Software is a powerful tool with seamingly endless practical applications. It's proving capable of solving the most basic to the most advanced problems facing mankind.
Clearly defining and communicating design process is empowering. It enables me to align expectations, work collaboratively, think creatively, focus on deadlines, and produce the highest quality deliverable for every client, every project. Here's the process I follow when designing web-based software applications:
We'll start by walking through a series of questions to make clear the intended outcomes of the project. This includes the thorough collection of style preferences, pre-conceived visions of the designs, hard project requirements, deadlines, etc. We'll align expectations at the beginning so there aren't any surprises down the road.
We'll define the users of the system, the value propositions sought by each user, and the user stories to ensure the features and functions of the software are relevant and pair to the needs of each customer. Design is a problem solving exercise.
Now that the customer types and needs of each customer are clear, we can propose features for each customers' need that will be found in the system. We'll decide which features are most important and which features can be build later.
We'll organize & arrange the collective features the system will have to satisfy each of the users' most pressing needs. This will manifest in the form of flowcharts and diagrams illustrating the flow and order of pages and features. We'll consider the context, timing and frequency of each included feature.
With a logical flow of all inclusive system features, it's time to introduce an interface that will help users navigate and understand the system. We'll start with a basic wireframe skeleton of all pages requisite to cover all system flows and functions.
Prior to making the interface beautiful, it's important to test how easy users can navigate through the wireframes. We'll test this by putting a clickable prototype in front of users, observe them using it and tweak the interface to optimize it's usability.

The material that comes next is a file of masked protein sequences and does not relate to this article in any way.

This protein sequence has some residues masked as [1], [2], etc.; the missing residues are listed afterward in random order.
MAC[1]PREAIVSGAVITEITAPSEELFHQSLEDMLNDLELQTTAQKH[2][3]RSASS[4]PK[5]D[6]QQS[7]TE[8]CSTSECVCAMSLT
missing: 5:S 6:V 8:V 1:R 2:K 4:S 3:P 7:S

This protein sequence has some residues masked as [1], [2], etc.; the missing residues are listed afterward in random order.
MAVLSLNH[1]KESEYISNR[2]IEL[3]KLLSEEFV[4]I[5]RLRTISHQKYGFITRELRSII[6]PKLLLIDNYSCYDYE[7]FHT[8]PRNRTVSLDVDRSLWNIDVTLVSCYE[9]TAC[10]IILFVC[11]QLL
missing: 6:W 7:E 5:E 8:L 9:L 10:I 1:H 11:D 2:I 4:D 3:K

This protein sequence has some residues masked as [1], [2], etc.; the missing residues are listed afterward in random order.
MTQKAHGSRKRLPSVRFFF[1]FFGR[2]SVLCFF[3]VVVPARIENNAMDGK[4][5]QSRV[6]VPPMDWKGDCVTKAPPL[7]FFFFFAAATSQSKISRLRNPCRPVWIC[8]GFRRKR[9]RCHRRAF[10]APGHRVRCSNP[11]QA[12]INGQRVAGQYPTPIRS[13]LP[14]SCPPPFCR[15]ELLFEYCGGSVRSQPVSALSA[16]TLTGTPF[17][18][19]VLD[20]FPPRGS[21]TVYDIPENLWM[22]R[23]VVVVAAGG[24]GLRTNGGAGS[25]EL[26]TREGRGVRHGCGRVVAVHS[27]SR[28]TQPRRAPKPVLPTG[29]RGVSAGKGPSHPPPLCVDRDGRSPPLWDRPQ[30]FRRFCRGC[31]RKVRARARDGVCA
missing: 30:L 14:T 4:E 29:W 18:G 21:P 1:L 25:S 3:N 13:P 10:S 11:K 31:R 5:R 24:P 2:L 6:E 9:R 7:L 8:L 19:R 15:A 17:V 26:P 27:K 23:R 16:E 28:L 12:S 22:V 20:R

Next, we want to consider the visual treatments of the software experience. The first step in doing this is to review any existing branding and identity guidelines established previously for the brand. This will help us in deciding the colors, textures, visual treatments and overall feel of the experience's visual language.
A visual language establishes a set of rules that apply to how colors, fonts, icons, and product components are styled within an application. A visual language makes an interface visually pleasing and communicates to users how they should interact with the interface. It includes rules for universal UI components such as buttons, navigation elements, forms, and all other aspects that make up an interface. The visual language will compliment and enhance the overall branding of the service or company that provides the software experience.
With a well established visual language, we can now apply these UI styling rules to each component of the wireframes. This will transform each wireframe into a beautiful final design. Minor adjustments may be needed when the visual language meets edge cases in the interface.
As the world becomes more and more mobile, it's essential to make sure the newly designed software experience is not only pleasant on desktop devices, but mobile devices as well. We'll review each page and recreate the view in a design that accomodates mobile users. Ideally, any action a user can perform on a desktop experience a user should also be able to perform on a mobile device.
We'll add detailed notes and measurements to the final designs making the flows, functionality and specifications of the software clear for developers to seamlessly build and ship the product.
Lastly, we'll deliver all of the project assets over for final review. We'll assist with clarifying questions or provide any final assets to ensure a smooth transition from design to development. Once a review of the project assets is complete, we'll be accessible for input from the development phase all the way through the final launch of the software.